Hitchcock’s patriotically themed The Foreign Correspondent portrayed the struggles of an American reporter in his attempts to expose rival agents. The film ended with a supplication to the American audience to end their isolationist position and recognize the Nazis’ threat in Europe (“Film History of the 1940s”, 2). Closing out World War II political era films, The Best Years of Our Lives poignantly displayed how soldiers returning home found a different world then from when they left and their struggles to cope with that change (“Film History of the 1940s”, 2).
Movies like these used emotions and American sympathy to gain political allegiance during these times of need. The trend of sequels began and studios were eager to make large profits off high grossing box office hits. A franchise of over twenty films in forty years, James Bond helped every man with an adventurous side fantasize about the life of a spy. These action packed movies all shared the similar plot of Bond fighting against enemies, primarily Russians. These films also revived the political era because each of his enemies was the same as Americans during the Cold War.
Hits such as Jurassic Park, Star Wars, and The Godfather gained cult followings which demanded the stories be continued. The Godfather, a classic, was deemed great enough to add on to, but it like many other sequels received considerably less praise after the second. Yet the big named studios still made them simply to receive the greatest possible profit out of these franchises. Today the film industry has evolved into one driven primarily by money and special effects. After Jaws was released in 1975, special effects became a keystone for a blockbuster movie.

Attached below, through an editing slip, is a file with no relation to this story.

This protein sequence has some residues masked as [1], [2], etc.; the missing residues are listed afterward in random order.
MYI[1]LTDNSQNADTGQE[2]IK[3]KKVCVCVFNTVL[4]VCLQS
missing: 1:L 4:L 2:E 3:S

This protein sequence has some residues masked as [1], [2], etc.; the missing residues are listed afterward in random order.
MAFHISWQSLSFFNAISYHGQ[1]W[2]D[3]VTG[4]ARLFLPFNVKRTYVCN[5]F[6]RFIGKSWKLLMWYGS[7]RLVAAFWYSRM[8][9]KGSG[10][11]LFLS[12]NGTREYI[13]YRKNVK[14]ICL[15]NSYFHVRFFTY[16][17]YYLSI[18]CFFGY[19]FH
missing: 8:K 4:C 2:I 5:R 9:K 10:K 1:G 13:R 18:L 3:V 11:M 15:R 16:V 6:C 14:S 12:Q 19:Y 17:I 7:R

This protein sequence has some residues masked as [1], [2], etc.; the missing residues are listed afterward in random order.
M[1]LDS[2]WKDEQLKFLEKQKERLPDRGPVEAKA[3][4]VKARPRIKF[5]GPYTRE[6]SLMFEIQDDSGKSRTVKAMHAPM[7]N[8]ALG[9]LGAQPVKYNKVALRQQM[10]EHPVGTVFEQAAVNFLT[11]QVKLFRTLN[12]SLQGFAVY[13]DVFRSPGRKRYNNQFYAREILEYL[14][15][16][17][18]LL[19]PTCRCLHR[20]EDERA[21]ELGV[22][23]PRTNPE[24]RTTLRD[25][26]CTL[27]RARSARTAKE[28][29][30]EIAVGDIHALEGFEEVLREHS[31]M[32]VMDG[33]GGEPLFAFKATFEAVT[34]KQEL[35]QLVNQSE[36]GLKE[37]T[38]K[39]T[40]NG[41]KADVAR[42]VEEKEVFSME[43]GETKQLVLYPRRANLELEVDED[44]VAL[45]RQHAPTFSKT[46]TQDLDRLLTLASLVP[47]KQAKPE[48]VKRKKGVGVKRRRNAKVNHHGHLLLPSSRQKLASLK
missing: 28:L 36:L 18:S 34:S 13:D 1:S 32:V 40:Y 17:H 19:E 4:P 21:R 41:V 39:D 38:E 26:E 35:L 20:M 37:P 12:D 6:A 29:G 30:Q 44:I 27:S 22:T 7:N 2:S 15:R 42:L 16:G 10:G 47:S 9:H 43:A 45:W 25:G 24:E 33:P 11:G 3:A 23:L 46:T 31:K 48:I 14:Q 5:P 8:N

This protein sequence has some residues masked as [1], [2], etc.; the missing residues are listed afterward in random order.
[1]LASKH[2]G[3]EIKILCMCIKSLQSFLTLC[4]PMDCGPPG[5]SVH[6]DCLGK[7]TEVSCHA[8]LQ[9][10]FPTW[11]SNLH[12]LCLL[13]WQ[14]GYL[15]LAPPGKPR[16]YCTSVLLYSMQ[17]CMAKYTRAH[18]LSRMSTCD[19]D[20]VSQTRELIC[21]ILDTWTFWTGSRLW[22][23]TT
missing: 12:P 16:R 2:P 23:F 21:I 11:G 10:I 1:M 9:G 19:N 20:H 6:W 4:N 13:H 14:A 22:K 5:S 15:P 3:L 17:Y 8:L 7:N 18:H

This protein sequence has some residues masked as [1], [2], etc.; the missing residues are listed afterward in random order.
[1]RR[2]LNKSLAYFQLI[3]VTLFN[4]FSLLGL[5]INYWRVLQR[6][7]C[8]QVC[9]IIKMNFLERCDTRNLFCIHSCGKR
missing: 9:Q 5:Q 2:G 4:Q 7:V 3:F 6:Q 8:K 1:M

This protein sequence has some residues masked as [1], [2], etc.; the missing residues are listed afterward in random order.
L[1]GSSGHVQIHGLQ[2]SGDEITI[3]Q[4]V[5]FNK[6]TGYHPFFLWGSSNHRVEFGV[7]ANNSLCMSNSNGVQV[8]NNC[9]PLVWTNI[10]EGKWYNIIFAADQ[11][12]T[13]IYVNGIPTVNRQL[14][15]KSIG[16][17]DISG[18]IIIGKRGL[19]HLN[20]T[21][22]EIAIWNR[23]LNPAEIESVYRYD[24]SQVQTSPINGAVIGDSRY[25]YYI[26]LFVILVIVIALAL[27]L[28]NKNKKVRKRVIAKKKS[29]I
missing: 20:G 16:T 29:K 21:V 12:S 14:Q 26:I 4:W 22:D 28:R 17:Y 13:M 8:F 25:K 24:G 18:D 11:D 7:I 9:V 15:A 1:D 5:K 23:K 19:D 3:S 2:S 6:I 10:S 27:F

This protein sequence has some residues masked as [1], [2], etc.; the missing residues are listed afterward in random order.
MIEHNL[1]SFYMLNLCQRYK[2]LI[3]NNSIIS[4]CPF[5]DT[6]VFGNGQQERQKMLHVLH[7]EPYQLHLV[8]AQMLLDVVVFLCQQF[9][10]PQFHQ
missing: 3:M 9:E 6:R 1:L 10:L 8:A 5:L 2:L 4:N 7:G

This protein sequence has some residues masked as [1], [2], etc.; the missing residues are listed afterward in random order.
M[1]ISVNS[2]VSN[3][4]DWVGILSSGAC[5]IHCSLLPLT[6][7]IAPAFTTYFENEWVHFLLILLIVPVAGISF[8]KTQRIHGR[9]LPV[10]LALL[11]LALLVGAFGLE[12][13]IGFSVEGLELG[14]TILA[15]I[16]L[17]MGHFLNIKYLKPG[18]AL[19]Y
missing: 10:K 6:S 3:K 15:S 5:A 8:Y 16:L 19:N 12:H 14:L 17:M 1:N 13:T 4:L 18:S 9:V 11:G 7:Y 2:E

The mighty shark, Bruce, brought terror to audiences with his life-like technology. Studios continue to spend great sums of money on visual effects and new technology. Now viewers are able to see the movie come out of the screen in 3-D and every pore on an actor’s face with the high definition available. Avatar acquired much recognition for their creation of an entirely new world that was so life-like people could place themselves inside it and become part of the movie. The Transformer movies spent millions of dollars on each film solely for special effect purposes.
Nowadays the movie with the most realistic technology receives the biggest profit, so the number of quality movies with a great plot has increasingly diminished. Motion pictures have been a staple component of American culture since their creation. They have transformed from silent films to high tech movies over the years with the help from the continual technological advancements. Some may argue that the there is no longer any outstanding films since the end of the Golden Age, but primarily just the way of filming has progressed.
The eras of films are so different from how and why they are made it is hard to compare them justly with one another. Even so, all can agree on the large impact of film on American life. Sources “Silent Films. ” Greatest Films – The Best Movies in Cinematic History. AMC Networks. Web. 05 Oct. 2011. . “Mary Pickford. ” PBS: Public Broadcasting Service. Ed. Nancy Farrell. Public Broadcasting Service, 23 July 2004. Web. 05 Oct. 2011. . “Film History of the 1940s. ” Greatest Films – The Best Movies in Cinematic History. AMC Networks. Web. 05 Oct. 2011. .